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Rigoberta Menchu Tum Chat Transcript
Rigoberta's Story
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Live Webcast, February 18, 1999!
Rigoberta Menchu
 
 
Question:

We have a question from San Diego. How does it affect you to be such a very famous person?

Well, by one hand it's very sad that there need to be people who are controversial in order to break the silence, in order to condemn the grave violations of humans rights, to represent a women's voice. I donít think that one should have to be controversial in order to do these things. My life has been a life that has been very controversial since I went into exile, since from 20 years ago I was the only woman who talked about the atrocities, who denounced genocide and who denounced the violation that occurred in Guatemala.

And I was lucky that I had survived, active and a fighter. So many people look at me just for what I am now but they do not see my journey, from where I have come, that my family was very poor and are still poor. Many of my brothers are still living the way we used to live before. So sometimes it happens that I am in a community, for example, I was in Acteal when the massacre happened there and to feel the pain of the mothers of Chiapas or to feel the pain young mothers like in Thailand and India or Africa. It has happened that I have been all over the world. It has always been a difficult road and it has its cost.

There is a cost to everything and that cost is my private life.

Everyone wants to know where I live, what I do, sometimes I don't feel that I have privacy.

I feel that a very young woman like myself when I won the Nobel Peace prize, it put me in a place where I had to limit myself, and limit my freedom. Especially as a young person because we like our liberty, we like to fly, express ourselves, and do whatever we wanted. But for me since I was a young person, I had difficulty being free first because I was a survivor; second because I had overcome much adversity; and third because I am a person of my time and received the Nobel Prize and many people want to look at me as though I am perfect, like a woman who canít commit any error, to be perfect. But this is very difficult for a person like me, because I am a woman with sentiments, heart, with goals and the most important is that I feel I have accomplished most of my goals. I have accomplished the majority, but some I will never accomplish, but I am a woman who also dreams, I am creative, I use the sewing machine, I know how to make a lot of things, because I am self-teaching.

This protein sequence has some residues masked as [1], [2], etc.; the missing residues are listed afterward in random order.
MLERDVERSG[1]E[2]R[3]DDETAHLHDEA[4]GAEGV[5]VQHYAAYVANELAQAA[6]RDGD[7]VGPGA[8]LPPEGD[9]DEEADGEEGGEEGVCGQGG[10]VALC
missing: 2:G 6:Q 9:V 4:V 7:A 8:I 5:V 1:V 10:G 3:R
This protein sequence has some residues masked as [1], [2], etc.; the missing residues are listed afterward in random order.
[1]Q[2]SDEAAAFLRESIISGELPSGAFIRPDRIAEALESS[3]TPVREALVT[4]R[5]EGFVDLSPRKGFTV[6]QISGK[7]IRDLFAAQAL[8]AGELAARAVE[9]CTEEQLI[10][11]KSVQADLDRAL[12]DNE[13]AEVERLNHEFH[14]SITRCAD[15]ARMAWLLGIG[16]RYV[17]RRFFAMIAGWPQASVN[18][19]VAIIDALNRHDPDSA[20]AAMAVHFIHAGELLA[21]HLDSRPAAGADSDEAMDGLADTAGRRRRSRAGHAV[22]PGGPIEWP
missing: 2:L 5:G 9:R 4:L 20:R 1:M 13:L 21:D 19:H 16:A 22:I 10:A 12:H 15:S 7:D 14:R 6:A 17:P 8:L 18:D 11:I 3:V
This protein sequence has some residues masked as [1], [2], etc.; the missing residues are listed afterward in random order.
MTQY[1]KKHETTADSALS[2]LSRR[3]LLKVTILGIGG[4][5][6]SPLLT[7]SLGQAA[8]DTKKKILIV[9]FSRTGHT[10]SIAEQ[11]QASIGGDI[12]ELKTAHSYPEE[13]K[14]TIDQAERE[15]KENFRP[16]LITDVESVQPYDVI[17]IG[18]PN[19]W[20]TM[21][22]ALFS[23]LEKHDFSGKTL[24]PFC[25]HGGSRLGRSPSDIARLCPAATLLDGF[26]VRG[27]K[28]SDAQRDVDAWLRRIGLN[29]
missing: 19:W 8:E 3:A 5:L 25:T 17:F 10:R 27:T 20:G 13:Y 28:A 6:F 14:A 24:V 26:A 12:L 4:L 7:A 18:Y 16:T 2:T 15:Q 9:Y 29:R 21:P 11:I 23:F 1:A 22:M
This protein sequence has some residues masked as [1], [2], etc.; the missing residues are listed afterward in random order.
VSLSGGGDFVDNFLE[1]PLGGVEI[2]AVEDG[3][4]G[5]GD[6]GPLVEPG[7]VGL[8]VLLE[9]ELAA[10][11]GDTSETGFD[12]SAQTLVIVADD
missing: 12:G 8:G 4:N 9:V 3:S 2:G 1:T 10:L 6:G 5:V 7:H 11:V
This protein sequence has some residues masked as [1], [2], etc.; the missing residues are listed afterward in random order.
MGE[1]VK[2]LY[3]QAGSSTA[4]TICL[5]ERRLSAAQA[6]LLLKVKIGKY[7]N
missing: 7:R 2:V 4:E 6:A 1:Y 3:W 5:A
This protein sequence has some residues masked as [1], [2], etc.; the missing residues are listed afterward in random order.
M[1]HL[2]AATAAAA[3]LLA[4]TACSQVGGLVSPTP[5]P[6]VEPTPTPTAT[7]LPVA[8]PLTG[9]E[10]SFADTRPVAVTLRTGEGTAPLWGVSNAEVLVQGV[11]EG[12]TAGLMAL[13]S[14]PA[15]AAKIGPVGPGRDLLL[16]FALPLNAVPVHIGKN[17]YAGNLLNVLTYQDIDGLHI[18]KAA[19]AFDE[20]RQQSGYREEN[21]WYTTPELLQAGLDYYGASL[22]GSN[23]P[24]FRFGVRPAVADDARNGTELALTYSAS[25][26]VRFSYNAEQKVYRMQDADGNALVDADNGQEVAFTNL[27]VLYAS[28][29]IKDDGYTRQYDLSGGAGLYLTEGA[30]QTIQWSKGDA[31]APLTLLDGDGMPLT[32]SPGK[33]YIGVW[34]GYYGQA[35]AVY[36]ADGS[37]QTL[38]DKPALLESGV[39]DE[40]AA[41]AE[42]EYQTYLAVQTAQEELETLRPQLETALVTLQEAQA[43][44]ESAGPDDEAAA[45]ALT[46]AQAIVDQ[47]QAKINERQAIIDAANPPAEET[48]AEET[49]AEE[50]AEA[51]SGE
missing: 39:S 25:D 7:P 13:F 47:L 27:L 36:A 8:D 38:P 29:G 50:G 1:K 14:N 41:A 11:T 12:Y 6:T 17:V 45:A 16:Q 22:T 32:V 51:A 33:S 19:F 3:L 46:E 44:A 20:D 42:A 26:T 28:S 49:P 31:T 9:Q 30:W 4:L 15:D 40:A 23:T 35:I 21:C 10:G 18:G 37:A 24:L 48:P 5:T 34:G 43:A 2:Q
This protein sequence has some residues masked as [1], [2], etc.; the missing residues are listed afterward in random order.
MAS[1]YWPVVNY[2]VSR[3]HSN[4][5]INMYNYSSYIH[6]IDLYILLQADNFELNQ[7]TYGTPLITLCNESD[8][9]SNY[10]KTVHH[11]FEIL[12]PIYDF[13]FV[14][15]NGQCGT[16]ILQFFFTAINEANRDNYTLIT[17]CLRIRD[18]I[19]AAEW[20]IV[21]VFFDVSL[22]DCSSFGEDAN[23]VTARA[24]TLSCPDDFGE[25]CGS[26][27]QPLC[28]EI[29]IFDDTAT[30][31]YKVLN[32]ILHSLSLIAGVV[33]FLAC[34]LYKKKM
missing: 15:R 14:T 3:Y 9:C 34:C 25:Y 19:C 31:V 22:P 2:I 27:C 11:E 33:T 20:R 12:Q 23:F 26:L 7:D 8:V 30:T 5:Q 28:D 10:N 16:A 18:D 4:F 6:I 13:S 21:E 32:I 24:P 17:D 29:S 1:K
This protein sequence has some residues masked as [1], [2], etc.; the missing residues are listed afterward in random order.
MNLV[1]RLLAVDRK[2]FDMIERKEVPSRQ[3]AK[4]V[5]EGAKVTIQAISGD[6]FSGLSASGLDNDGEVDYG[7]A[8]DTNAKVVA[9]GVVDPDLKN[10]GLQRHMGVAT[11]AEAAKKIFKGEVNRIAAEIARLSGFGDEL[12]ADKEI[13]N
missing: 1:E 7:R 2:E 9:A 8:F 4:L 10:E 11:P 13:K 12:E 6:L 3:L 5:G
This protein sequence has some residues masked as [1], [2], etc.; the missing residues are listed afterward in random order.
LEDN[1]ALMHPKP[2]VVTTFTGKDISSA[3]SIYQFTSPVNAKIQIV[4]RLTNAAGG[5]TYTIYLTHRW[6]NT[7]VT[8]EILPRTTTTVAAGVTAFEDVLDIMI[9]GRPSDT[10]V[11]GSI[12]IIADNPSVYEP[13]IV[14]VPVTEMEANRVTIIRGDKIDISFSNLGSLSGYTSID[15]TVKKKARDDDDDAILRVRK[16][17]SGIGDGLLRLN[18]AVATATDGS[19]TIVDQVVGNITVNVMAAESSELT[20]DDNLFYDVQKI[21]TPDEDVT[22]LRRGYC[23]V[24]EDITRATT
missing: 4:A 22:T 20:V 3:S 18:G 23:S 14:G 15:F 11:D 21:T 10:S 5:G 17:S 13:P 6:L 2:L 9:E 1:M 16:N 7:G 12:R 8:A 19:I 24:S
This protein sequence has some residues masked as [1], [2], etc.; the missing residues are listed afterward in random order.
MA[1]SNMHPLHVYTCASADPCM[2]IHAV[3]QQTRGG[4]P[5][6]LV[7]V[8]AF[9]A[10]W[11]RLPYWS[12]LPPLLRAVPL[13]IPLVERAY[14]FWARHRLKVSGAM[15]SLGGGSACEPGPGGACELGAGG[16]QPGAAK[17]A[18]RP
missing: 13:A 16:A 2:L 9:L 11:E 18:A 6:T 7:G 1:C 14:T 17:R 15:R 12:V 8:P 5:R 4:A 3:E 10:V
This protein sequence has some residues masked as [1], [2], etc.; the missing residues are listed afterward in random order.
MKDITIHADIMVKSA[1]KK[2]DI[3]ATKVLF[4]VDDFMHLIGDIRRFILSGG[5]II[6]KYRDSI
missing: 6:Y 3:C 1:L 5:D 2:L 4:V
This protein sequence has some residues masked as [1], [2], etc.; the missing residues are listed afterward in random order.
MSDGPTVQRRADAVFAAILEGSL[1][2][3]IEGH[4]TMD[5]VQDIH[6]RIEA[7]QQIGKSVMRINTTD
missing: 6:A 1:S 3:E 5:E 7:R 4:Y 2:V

I believe for young people the most important thing is to combine their professional lives, their technical lives with a self-teaching experience. Self-teaching means to leave university classes and schools for a while and to immerse yourself in the life of the community and accompany the people in their processes of change. This has been what Iíve been able to do.

For example, sometimes I'm with very powerful people but other times I'm with people with no water, no light, nothing to eat. In sum, I believe that I am a woman who does not disdain the poor. Some people disdain the poor and I think that this is what differentiates me from many people. Many times I live in the countryside with humble people. Humble people have wisdom, experience, rights and I respect these people.

But finally I would say that my life is the life of a pilgrim. I have walked much in the middle of many cultures. I value all cultures, Iíve wanted to know all cultures and I think to know them is a very precious thing at the end of this millenium. Hopefully, people will learn not to be racists, because racism limits our vision. Being open to universal cultures, one learns a lot of things, and that is also what has changed in my life.

I don't look at Guatemala as the big country in the world, it's a small country filled with so many values. And I look at the world as a huge garden also filled with values within which I can develop, not only to develop myself within Guatemala. But Iíd like to say that the work I do is also a collective work, the work of many people, many women, of many people who are very ambitious in finding a better future for humanity. People who are very creative, who aspire to make changes, not only in Guatemala, but also in the world. So I am part of a collective work, a collective dream that is born in Guatemala or from the highlands of Chiapas, Bolivia, Ecuador, and from whichever corner of the Americas. There are many women who are dreamers and struggle like myself, and Iím part of that.

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